But as often happens in Greenwich borough’s through-the-looking-glass politics, the Tories are staking out a position to the left of the council’s authoritarian Labour leadership.
Council leader Chris Roberts is personally refusing to deal with the journalist, appointed by mayor Boris Johnson to be his one-day-per week cycling commissioner earlier this year, and launched an ambitious – if only partially-funded – programme of improvements to boost cycling and make it safer.
Roberts has ordered that the whole council should have nothing to do with Gilligan, who lives in west Greenwich and has criticised the leader and his council in his Telegraph and Greenwich.co.uk columns – even though this means Greenwich is believed to be the only one of London’s 32 boroughs to refuse to speak to him.
Last month, cabinet member Denise Hyland attempted to justify the snub, saying Gilligan “is a journalist who has blogged and written about significant issues of public policy within Greenwich and it is our view that he has an irresolvable conflict of interest”, adding that the council would deal with officers at City Hall and TfL rather than with Gilligan.
The Tory motion reads:
Council disagrees with the Cabinet Member’s suggestion that Mr Gilligan has “an irresolvable conflict of interest” and considers that his superior knowledge of our Borough should be something which works to Greenwich residents’ advantage.
Council regrets that Greenwich is the only Borough not to meet with the Cycling Commissioner to help plan spending on infrastructure to support cycling across London.
Council considers that the actions and comments of the Leader of the Council and Cabinet Member with regard to the Cycling Commissioner places our residents at a clear disadvantage as plans are developed to improve cycling across London.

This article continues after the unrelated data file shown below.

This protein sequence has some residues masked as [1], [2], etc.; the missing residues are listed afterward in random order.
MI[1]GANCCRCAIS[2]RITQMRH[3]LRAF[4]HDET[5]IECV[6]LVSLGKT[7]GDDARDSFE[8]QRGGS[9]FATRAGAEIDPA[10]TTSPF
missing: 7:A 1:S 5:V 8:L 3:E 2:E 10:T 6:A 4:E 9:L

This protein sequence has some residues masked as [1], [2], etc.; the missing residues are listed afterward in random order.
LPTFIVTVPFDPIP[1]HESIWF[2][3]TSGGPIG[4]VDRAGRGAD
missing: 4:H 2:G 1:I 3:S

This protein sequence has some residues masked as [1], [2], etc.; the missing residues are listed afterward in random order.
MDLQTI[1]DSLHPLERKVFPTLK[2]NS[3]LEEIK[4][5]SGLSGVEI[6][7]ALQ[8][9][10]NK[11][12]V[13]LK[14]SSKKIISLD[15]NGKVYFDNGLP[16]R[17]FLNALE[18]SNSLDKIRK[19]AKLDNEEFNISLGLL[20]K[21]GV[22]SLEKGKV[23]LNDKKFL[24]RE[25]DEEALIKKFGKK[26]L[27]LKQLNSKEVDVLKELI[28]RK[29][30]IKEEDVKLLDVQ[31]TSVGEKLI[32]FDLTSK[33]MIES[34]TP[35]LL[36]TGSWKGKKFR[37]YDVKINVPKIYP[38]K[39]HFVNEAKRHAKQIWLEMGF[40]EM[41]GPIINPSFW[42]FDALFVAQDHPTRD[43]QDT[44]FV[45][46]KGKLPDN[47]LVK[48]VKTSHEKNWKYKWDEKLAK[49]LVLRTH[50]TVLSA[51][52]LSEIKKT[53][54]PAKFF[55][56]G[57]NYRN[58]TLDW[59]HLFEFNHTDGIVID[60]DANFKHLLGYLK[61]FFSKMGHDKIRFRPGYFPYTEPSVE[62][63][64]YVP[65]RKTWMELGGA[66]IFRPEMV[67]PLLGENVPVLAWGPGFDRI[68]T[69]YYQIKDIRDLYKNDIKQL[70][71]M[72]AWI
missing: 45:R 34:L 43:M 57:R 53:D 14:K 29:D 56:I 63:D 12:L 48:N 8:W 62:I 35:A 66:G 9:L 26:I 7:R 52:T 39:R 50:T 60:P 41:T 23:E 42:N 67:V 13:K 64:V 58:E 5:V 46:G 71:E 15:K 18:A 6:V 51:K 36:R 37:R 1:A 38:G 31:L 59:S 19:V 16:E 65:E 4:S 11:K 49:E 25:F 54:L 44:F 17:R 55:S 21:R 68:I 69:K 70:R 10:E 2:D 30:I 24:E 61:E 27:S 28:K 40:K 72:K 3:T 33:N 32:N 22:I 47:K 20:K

In particular Council wishes to express clear support for the ‘Mayor’s Vision for Cycling in London’, most notably in its plans for a network of direct, high-capacity, joined-up cycle routes. In addition Council supports the Vision’s plan for ‘Mini-Hollands’ in the suburbs and Mr Gilligan’s support for the linked Dutch ideas of bike-specific traffic lights, station cycle hire, and streets designs that could be implemented in London.
Council calls upon the Leader of the Council or Cabinet Member to meet with the Cycling Commissioner as soon as possible to ensure that Greenwich residents (like Mr Gilligan) are not disadvantaged by the Executive’s failure to engage fully with the Mayor’s Vision for Cycling in London.
While it’s good that this issue is being given a proper airing in a council meeting – especially from a party which, nationally and at a London level, has a poor record in taking cycling seriously – the motion is certain to fail, and be replaced by one praising the council’s current approach, which backbench Labour councillors will be bullied into voting for, with a few digs at the coalition and Boris put in for good measure.
Indeed, it wouldn’t be surprising if the motion has been placed with one eye on giving outgoing leader Roberts maximum discomfort at the last council meeting for three months. Greenwich certainly isn’t an anti-cycling borough, but under the current regime improvements and welcome initiatives such as creating a borough-wide cycle map have been given a low profile. It’s something some potential new leaders may be keen to change, to emulate other Labour boroughs such as Camden, Hackney and Lambeth.
Incidentally, this London-wide map of where people cycle to work from is telling – based on figures from the 2011 census, you can see how figures fall off sharply beyond Charlton and Blackheath (apart from an area around Woolwich Common – cycling squaddies?) – obviously distance is a factor, but if there’s any politicians in this area who want to take cycling seriously, there’s a challenge for them to consider.